And so the seven-stop, Season 6 audition tour of “American Idol” whimpered to a halt in San Antonio, Texas on Tuesday. (Actually, it’s not quite over; Wednesday night’s episode is a “Best of the Rest”, audition leftovers special.)

The audition tour is not for everyone; not even every hardened “Idol” fan has it in them to sit through ten-some hours of deluded non-talents having their dreams ripped to shreds while a table full of judges struggle to contain their amusement. But the auditions provide a space for a couple of things most of us so rarely encounter in our lives – a (usually) respectful hearing followed by the undiluted truth. And this, is what makes the potentially-tedious tour compelling viewing. OK, that and the weirdoes.

But just to underline the massive achievement of that respectful hearing part. After six seasons, these judges have sat through, likely, thousands of auditions. And still, the trio actually stop and listen to each contestant as they shuffle before the honorary Kelly Clarkson wall. Even when they are in an astronaut costume or crawling on the floor like a jungle cat, the judges give them to chance to be heard (usually), open to the possibility that, hey, you never know. Five years in Simon Cowell, Paula Abdul and Randy Jackson are still listening.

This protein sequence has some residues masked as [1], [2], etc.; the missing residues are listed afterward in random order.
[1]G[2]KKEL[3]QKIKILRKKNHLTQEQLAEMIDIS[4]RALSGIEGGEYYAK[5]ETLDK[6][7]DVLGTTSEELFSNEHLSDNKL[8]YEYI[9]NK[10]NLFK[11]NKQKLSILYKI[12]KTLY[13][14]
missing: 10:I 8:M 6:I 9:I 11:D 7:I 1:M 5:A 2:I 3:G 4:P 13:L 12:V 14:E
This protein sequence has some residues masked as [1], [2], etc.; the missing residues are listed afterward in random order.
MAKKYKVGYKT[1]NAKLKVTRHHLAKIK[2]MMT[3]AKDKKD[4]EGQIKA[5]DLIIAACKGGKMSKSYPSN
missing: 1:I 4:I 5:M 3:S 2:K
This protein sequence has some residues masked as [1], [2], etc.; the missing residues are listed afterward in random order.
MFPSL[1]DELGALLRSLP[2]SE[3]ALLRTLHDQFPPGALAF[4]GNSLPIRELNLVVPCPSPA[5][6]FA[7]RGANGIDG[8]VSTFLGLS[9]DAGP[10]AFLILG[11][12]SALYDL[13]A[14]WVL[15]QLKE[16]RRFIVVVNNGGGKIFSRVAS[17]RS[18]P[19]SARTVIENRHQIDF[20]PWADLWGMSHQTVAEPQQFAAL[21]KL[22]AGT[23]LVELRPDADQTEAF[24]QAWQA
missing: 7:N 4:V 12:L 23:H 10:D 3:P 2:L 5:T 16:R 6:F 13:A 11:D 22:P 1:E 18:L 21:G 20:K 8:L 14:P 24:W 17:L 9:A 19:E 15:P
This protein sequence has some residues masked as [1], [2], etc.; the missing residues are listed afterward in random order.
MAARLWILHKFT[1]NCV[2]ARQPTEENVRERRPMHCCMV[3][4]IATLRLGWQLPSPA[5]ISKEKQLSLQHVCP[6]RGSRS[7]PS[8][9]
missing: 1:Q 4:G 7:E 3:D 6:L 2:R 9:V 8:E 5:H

And once they’ve heard them out, even more improbably, they give them the respect of giving their honest opinion; without patronizing or whitewashing, they tell them what they thought. Anyone who has ever had a conversation with another human being can tell you, that is something that it almost impossible to do. But without flinching (except for Paula) the verdict is delivered. Whether it is, “You were born to be a pop star” or “You have a massive personality problem” no one leaves the room wondering anymore whether they have it or don’t.

To a contestant on Tuesday night’s episode who sobbed as the results trickled in following her performance, Randy asked in the sympathetic but firm voice you want to believe that you would want to be spoken to all the time (but certainly wouldn’t), “You want us to be honest with you right?” And when the contestant nodded, he said, “It really wasn’t good.”